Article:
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Mike Blumenfeld, Builder of Bloomingdale’s Beauty, Dies at 90

Services are scheduled for July 3.

Beauty veteran Myron Blumenfeld has died at age 90.

Blumenfeld, who went by Mike, is credited with building the beauty department at Bloomingdale’s into a substantial business. He was with the retailer for 36 years, moving up from his first job as an assistant buyer in the home furnishings and bedding department to vice president of cosmetics.

Blumenfeld helped establish the beauty and fragrance offerings of brands such as Calvin Klein, Ralph Lauren, Diane von Furstenberg and Estée Lauder. That work got him plenty of face time with the leading figures in the industry — in one anecdote, his daughter, Riva Blumenfeld, recalled the day that Leonard Lauder (now chairman emeritus of the Estée Lauder Cos. Inc.) was unhappy with the Lauder brand’s position in the store, and brought his mother, Estée, to have a conversation with Bloomingdale’s then-chief executive officer Marvin Traub. Blumenfeld’s response was, “Next time, I’m going to bring my mother.” 

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“Mike Blumenfeld was one of the true heroes of the cosmetic renaissance in New York and the USA,” Lauder said. “He was a longtime cosmetic buyer of Bloomingdale’s and opened his arms and brains to anyone who wanted to be part of the Bloomingdale’s revolution he had started a few years earlier. He was charming, funny, loving…and brilliant. He will be missed.”

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Riva, one of Blumenfeld’s three children, recalled how she used to visit him at work, and that in the elevator, he couldn’t help but strike up a conversation with the elevator operator, or almost anyone, for that matter. 

“In a field like that, where you need to be a bit of a showman, he was super successful,” she said.

Work — particularly the mentoring side of it — came home with Blumenfeld, Riva recalled, and his mentees, who included Robin Burns and Muriel Gonzalez, stayed in touch long after Blumenfeld left the retail world.

“I remember my mom hosted a dinner party for them — my dad adored these people, and they adored him…he wasn’t a big shot anymore…but he had trained them and they still respected what he did for their careers,” Riva said.

For his second career, Blumenfeld focused on the environment. He retired in his 50s when his first wife, Gloria, became ill, and moved the family to Long Island, N.Y. There he started a program called Residents for a More Beautiful Port Washington, now called Residents Forward, that focused on things like putting telephone wires under ground and planting trees in the Port Washington, N.Y., area, Riva said.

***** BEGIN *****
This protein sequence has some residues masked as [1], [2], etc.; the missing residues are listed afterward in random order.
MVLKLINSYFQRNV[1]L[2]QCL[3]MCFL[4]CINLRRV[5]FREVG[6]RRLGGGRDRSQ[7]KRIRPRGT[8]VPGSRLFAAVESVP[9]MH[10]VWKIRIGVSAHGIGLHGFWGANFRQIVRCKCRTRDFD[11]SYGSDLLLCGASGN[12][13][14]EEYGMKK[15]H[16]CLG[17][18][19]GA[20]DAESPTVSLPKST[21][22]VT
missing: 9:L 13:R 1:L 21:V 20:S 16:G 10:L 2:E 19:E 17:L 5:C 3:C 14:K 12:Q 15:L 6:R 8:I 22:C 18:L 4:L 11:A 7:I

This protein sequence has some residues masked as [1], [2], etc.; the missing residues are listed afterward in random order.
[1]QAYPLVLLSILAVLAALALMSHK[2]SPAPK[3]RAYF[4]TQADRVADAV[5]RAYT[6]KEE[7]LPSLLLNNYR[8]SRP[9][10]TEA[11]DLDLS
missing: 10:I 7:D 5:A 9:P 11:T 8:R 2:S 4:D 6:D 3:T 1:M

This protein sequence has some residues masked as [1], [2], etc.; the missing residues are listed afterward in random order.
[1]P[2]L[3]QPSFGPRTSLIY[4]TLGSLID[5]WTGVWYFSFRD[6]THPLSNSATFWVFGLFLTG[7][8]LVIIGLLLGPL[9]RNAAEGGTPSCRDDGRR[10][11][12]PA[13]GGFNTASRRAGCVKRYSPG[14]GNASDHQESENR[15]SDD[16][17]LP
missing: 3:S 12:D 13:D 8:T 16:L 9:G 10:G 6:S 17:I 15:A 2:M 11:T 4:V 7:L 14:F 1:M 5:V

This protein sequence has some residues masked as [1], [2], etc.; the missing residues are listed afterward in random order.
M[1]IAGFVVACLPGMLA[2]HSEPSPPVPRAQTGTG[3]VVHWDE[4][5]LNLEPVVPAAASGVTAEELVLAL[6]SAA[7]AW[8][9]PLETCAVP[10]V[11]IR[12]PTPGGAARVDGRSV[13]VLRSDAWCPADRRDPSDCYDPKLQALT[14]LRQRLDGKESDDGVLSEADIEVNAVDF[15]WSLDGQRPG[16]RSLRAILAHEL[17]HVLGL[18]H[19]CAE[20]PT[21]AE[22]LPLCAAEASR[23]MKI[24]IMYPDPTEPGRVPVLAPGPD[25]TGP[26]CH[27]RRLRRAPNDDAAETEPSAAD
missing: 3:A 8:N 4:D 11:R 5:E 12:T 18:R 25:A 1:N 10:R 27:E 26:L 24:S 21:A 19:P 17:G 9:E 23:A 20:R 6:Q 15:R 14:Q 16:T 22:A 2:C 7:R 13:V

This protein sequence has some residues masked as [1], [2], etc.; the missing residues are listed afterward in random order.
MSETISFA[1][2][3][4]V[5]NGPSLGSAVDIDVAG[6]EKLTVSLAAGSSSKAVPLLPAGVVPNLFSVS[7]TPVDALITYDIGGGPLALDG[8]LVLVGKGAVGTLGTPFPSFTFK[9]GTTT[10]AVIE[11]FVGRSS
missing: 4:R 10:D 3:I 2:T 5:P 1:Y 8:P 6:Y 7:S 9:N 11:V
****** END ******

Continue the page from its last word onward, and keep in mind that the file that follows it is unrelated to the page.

“He had a whole career as an environmentalist,” she said.

After his wife died in 1987, Blumenfeld married Ruth Yanowitz, a Port Washington native, in 1988. Yanowitz died in 2010. He was pre-deceased by his son Joshua and is survived by two children, Riva and Eve, their husbands Jeff and John, and four grandchildren: Ariel, Moriah, Jake and Cole. He is also survived by his sister, Gail Guttman, and many other relatives.

A passionate and hard worker, Blumenfeld also had his quirks, his children pointed out. One was mixing milk into other beverages — like orange soda or orange juice. Another was thinking he spoke languages that he was far from fluent in — like French — and assuming others would understand.

“He didn’t know a word of French,” Riva said. “He’d use his two words [that he knew]…then he would just talk and assume they would understand him.”

A service will be held at the Star of David Memorial Chapel at 1236 Wellwood Avenue in West Babylon, N.Y., on Tuesday at 10 a.m. In lieu of flowers, donations may be made to Residents Forward, the Port Washington Library or the Juvenile Diabetes Research Foundation.

In addition to his Port Washington-based initiatives, Blumenfeld was on the boards of the Environmental Planning Lobby and the American Friends of Neot Kedumim, in Israel. He also served as chairman of the Long Island State Park Commission and served two five-year terms as a library board trustee.

For his 90th birthday, the children’s librarian in town wrote Blumenfeld a book, called “The Hats of Mike,” Riva said.

“When he was at Bloomingdale’s he would wear a hat for all the big openings,” she said. “He had a bigger-than-life attitude.”